In previous studies key genes of the RNAi machinery in Ae. aegypti were temporarily and/or tissue specifically silenced. As a consequence, the effects on arbovirus replication were transient and did not affect mosquito fitness. The aim of this study was to generate transgenic mosquitoes expressing FHV-B2 as tools to study effects of constitutive RNAi suppression in trans on unrelated arboviruses such as SINV (recombinant strain: TR339eGFP) and DENV2 (strain: QR94). The QR94 strain belongs to the American genotype of DENV2 and has been shown to inefficiently disseminate from the mosquito midgut following oral acquisition (Salazar et al., 2010). SINV-TR339eGFP has been previously shown to encounter a dose-dependent MEB in Ae. aegypti, which was diminished when the virus titer in the midgut was increased (Kramer et al., 1981; Khoo et al., 2010). In this study, we wanted to assess whether both viruses would respond similarly to B2-mediated RNAi suppression in Ae. aegypti by increasing their replication efficiencies, eventually reaching concentrations high enough to become detrimental for the mosquito. We also wanted to observe whether stable RNAi suppression would allow SINV-TR339eGFP and DENV2-QR94 to disseminate more efficiently from the mosquito midgut, which would be an indication that the viruses are confronted with a dose-dependent MEB (Kramer et al., 1981).
Here we describe the generation of transgenic Ae. aegypti, which constitutively express FHV-B2 under control of the Ae. aegypti poly-ubiquitin (PUb) promoter (Anderson et al., 2010). To obtain a predictable transgene expression phenotype transgenic mosquitoes were generated using the ΦC31 site-directed integration system, which has recently been adapted for this purpose (Franz et al., 2011). SINV-TR339eGFP and DENV2-QR94 infection patterns in the RNAi impaired mosquitoes were evaluated and compared with those in non-transgenic control mosquitoes.
As shown in Fig. 1A, FHV-B2 expression was under control of the constitutive Ae. aegypti PUb promoter (Anderson et al., 2010). The gene-of-interest expression cassette was inserted into the attB site containing donor for site-specific integration into docking strain attP26 as described before (Franz et al., 2011). Following co-injection of 1828 preblastoderm embryos with in vitro transcribed ΦC31 integrase mRNA (600 ng/µl) and the modified attB donor plasmid (300 ng/µl) 196 G0 individuals (100 females, 96 males) survived. After outcrossing to the HWE recipient strain, 32 male and four female pools were established. One pool, P61, consisting of 29 G0 females produced offspring that showed both enhanced cyan fluorescent protein (ECFP) and DsRed eye marker expression indicating recombination between the attP site of the docking strain and the attB site of the donor plasmid (Fig. 1A). The estimated transformation frequency was 1%.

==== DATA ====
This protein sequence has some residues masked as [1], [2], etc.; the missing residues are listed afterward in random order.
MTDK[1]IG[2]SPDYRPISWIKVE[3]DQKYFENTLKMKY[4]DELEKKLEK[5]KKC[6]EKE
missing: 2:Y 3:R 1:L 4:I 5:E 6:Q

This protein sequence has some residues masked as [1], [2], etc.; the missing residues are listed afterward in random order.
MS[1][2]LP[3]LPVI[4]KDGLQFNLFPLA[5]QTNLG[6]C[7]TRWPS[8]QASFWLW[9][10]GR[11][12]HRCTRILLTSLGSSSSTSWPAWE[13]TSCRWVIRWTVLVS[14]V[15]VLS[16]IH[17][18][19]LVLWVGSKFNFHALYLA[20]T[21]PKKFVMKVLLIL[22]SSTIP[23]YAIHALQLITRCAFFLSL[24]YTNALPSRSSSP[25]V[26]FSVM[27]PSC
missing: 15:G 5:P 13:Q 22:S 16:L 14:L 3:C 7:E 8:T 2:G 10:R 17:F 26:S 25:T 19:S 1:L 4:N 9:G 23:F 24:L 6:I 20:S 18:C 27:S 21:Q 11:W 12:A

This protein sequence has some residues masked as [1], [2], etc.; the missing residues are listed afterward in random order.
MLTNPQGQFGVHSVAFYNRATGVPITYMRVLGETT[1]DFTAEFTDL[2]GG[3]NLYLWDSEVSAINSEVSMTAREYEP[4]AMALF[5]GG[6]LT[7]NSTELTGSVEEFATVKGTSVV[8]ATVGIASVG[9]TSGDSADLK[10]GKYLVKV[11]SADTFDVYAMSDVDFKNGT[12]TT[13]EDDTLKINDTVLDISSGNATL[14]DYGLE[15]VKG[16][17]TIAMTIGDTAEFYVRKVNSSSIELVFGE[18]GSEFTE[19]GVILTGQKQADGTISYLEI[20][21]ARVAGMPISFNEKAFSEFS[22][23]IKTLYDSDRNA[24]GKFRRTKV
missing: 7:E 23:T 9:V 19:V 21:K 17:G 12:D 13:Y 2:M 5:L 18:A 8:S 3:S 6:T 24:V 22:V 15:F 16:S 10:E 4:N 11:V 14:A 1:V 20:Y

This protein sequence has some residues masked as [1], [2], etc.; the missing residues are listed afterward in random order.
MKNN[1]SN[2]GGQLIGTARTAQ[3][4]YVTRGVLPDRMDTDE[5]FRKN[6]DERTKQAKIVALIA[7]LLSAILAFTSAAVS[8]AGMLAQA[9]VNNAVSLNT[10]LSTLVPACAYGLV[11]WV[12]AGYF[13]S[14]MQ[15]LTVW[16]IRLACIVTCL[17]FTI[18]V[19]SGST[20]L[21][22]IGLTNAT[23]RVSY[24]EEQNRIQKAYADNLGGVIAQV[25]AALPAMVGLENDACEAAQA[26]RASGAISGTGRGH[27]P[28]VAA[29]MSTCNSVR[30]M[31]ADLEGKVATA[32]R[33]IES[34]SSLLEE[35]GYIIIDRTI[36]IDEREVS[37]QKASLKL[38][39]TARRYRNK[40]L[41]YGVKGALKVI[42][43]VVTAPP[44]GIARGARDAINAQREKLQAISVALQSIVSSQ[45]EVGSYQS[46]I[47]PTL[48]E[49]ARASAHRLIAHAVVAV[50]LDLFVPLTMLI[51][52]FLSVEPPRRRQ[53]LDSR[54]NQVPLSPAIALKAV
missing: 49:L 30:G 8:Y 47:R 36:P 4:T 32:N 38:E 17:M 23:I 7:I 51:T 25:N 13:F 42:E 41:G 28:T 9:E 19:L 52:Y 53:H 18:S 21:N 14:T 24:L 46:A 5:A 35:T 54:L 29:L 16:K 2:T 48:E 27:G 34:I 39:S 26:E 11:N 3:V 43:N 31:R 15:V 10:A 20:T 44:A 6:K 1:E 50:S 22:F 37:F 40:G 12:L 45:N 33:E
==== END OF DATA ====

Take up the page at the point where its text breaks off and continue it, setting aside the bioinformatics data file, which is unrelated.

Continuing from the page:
To confirm the ΦC31-based recombination event among PUbB2 P61 mosquitoes at the molecular level, we PCR amplified genomic DNA of regions encoding the recombination sites, which were expected to be converted from attP and attB into attR and attL. Previously, we reported that docking strain attP26 contains two attP site integrations (Franz et al., 2011). As shown in Fig. 1B, PCR data revealed that only one of the two attP sites in PUbB2 P61 mosquitoes was converted into attR and attL by recombination with the attB site of the donor whereas the other attP site remained intact. This indicates that there was a single donor integration event in PUbB2 P61 mosquitoes even though these mosquitoes could have potentially accommodated two ΦC31-mediated donor integrations.
v5-tagged B2 protein was readily detected by Western blots in midguts of sugarfed PUbB2 P61 females at 5–7 days post-eclosion but not in the HWE (negative) control (Fig. 2A). In carcasses, however, B2 protein was only faintly detected at similar time points. Similarly, B2 was readily detected in midguts but not in carcasses of mosquitoes that had received a bloomeal before (data not shown). Presence of B2 antigen in midguts of sugar- or bloodfed females was confirmed in immunofluorescence assays (IFA). As shown in Fig. 2B, v5-tagged B2 antigen was detected in the entire midgut epithelium at different time points following sugarfeeding, bloodfeeding, or DENV2 infection. These results confirm that FHV-B2 was present in midguts of PUbB2 P61 mosquitoes regardless of sugar- or bloodfeeding, whereas in carcasses B2 was barely detectable.
The ability of v5B2 to suppress RNAi in midguts of PUbB2 P61 females was analyzed in a functional assay in which induced silencing of the midgut-specific (Ae. aegypti) AeCPA-1 gene was monitored over time. Females were intrathoracically injected with 1µg dsRNA targeting AeCPA-1 (Isoe et al., 2009). Two days later, females received a non-infectious bloodmeal to induce AeCPA-1 transcription. Abundance of AeCPA-1 transcripts in midguts was monitored between 7–48 h post-bloodmeal (pbm). Within 24 h pbm, AeCPA-1 transcript copy numbers per 100 ng of total midgut RNA increased four-fold in PBS-injected or non-injected HWE and PUbB2 P61 females (Fig. 3). The highest AeCPA-1 transcript copy number (7.0×106) was detected at 24 h pbm among midgut RNA of non-injected HWE. After 24 h pbm, AeCPA-1 transcription levels steadily declined until reaching a base level of <10,000 copies by 48 h pbm. Following dsRNA injection, AeCPA-1 transcript copy numbers in midguts of HWE mosquitoes decreased at least 10-fold during the 48 h observation period, indicating robust silencing of the gene (Fig. 3). In midguts of similarly treated PUbB2 P61 females, AeCPA-1 transcription was reduced less than 2-fold at 24 h pbm, which indicates RNAi suppression through functional activity of B2.